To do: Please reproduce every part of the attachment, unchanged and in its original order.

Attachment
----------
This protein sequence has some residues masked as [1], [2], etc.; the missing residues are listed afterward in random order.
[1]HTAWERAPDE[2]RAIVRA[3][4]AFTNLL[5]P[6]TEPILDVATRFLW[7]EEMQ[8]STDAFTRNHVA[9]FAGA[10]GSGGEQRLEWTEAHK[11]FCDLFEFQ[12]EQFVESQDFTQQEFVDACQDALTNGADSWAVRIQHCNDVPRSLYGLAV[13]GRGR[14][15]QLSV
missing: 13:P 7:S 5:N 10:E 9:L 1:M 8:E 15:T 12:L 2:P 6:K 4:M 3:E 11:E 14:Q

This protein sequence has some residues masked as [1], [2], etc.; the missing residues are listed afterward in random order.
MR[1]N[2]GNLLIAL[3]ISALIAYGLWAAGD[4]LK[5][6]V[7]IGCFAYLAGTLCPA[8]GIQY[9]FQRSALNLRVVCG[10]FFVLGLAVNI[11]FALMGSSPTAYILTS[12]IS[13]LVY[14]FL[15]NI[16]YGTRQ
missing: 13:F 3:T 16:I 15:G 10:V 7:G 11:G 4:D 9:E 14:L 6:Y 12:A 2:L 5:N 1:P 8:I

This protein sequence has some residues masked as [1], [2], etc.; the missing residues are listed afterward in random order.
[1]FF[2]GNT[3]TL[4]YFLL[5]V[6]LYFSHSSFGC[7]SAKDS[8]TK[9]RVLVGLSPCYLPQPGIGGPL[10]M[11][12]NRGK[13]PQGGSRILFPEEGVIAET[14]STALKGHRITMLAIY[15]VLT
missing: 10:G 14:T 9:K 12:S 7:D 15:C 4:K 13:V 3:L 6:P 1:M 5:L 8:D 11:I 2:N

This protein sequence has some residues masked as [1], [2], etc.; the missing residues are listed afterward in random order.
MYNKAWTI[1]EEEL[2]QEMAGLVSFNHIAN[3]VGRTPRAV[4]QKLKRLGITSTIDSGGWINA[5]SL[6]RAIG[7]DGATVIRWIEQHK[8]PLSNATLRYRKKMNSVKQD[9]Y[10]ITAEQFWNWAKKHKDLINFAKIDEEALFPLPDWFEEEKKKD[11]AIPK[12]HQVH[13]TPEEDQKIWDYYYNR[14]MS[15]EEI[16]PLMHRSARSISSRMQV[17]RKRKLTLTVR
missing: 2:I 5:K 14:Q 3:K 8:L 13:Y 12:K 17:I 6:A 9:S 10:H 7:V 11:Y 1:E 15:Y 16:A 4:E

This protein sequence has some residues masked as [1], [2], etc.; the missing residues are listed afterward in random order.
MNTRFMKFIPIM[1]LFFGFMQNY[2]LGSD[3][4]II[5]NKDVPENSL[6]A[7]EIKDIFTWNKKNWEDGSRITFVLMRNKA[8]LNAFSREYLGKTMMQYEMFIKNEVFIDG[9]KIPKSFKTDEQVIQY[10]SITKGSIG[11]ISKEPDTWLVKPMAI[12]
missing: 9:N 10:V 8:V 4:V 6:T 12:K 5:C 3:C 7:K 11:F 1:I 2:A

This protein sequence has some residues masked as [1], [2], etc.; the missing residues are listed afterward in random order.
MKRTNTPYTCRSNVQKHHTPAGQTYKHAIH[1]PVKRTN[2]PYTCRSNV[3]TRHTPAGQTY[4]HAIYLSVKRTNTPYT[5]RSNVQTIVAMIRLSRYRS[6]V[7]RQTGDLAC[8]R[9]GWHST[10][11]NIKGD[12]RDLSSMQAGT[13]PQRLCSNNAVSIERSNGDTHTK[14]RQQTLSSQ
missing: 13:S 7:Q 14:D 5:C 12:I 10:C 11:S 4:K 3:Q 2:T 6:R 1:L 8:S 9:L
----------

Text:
This protein sequence has some residues masked as [1], [2], etc.; the missing residues are listed afterward in random order.
[1]HTAWERAPDE[2]RAIVRA[3][4]AFTNLL[5]P[6]TEPILDVATRFLW[7]EEMQ[8]STDAFTRNHVA[9]FAGA[10]GSGGEQRLEWTEAHK[11]FCDLFEFQ[12]EQFVESQDFTQQEFVDACQDALTNGADSWAVRIQHCNDVPRSLYGLAV[13]GRGR[14][15]QLSV
missing: 13:P 7:S 5:N 10:E 9:L 1:M 8:E 15:T 12:L 2:P 6:K 4:M 3:E 11:E 14:Q

This protein sequence has some residues masked as [1], [2], etc.; the missing residues are listed afterward in random order.
MR[1]N[2]GNLLIAL[3]ISALIAYGLWAAGD[4]LK[5][6]V[7]IGCFAYLAGTLCPA[8]GIQY[9]FQRSALNLRVVCG[10]FFVLGLAVNI[11]FALMGSSPTAYILTS[12]IS[13]LVY[14]FL[15]NI[16]YGTRQ
missing: 13:F 3:T 16:I 15:G 10:V 7:G 11:G 4:D 9:E 14:L 6:Y 12:A 2:L 5:N 1:P 8:I

This protein sequence has some residues masked as [1], [2], etc.; the missing residues are listed afterward in random order.
[1]FF[2]GNT[3]TL[4]YFLL[5]V[6]LYFSHSSFGC[7]SAKDS[8]TK[9]RVLVGLSPCYLPQPGIGGPL[10]M[11][12]NRGK[13]PQGGSRILFPEEGVIAET[14]STALKGHRITMLAIY[15]VLT
missing: 10:G 14:T 9:K 12:S 7:D 15:C 4:K 13:V 3:L 6:P 1:M 5:L 8:D 11:I 2:N

This protein sequence has some residues masked as [1], [2], etc.; the missing residues are listed afterward in random order.
MYNKAWTI[1]EEEL[2]QEMAGLVSFNHIAN[3]VGRTPRAV[4]QKLKRLGITSTIDSGGWINA[5]SL[6]RAIG[7]DGATVIRWIEQHK[8]PLSNATLRYRKKMNSVKQD[9]Y[10]ITAEQFWNWAKKHKDLINFAKIDEEALFPLPDWFEEEKKKD[11]AIPK[12]HQVH[13]TPEEDQKIWDYYYNR[14]MS[15]EEI[16]PLMHRSARSISSRMQV[17]RKRKLTLTVR
missing: 2:I 5:K 14:Q 3:K 8:L 13:Y 12:K 17:I 6:A 9:S 10:H 7:V 11:Y 1:E 15:Y 16:A 4:E

This protein sequence has some residues masked as [1], [2], etc.; the missing residues are listed afterward in random order.
MNTRFMKFIPIM[1]LFFGFMQNY[2]LGSD[3][4]II[5]NKDVPENSL[6]A[7]EIKDIFTWNKKNWEDGSRITFVLMRNKA[8]LNAFSREYLGKTMMQYEMFIKNEVFIDG[9]KIPKSFKTDEQVIQY[10]SITKGSIG[11]ISKEPDTWLVKPMAI[12]
missing: 9:N 10:V 8:V 4:V 6:T 12:K 5:C 3:C 7:K 11:F 1:I 2:A

This protein sequence has some residues masked as [1], [2], etc.; the missing residues are listed afterward in random order.
MKRTNTPYTCRSNVQKHHTPAGQTYKHAIH[1]PVKRTN[2]PYTCRSNV[3]TRHTPAGQTY[4]HAIYLSVKRTNTPYT[5]RSNVQTIVAMIRLSRYRS[6]V[7]RQTGDLAC[8]R[9]GWHST[10][11]NIKGD[12]RDLSSMQAGT[13]PQRLCSNNAVSIERSNGDTHTK[14]RQQTLSSQ
missing: 13:S 7:Q 14:D 5:C 12:I 10:C 11:S 4:K 3:Q 2:T 6:R 1:L 8:S 9:L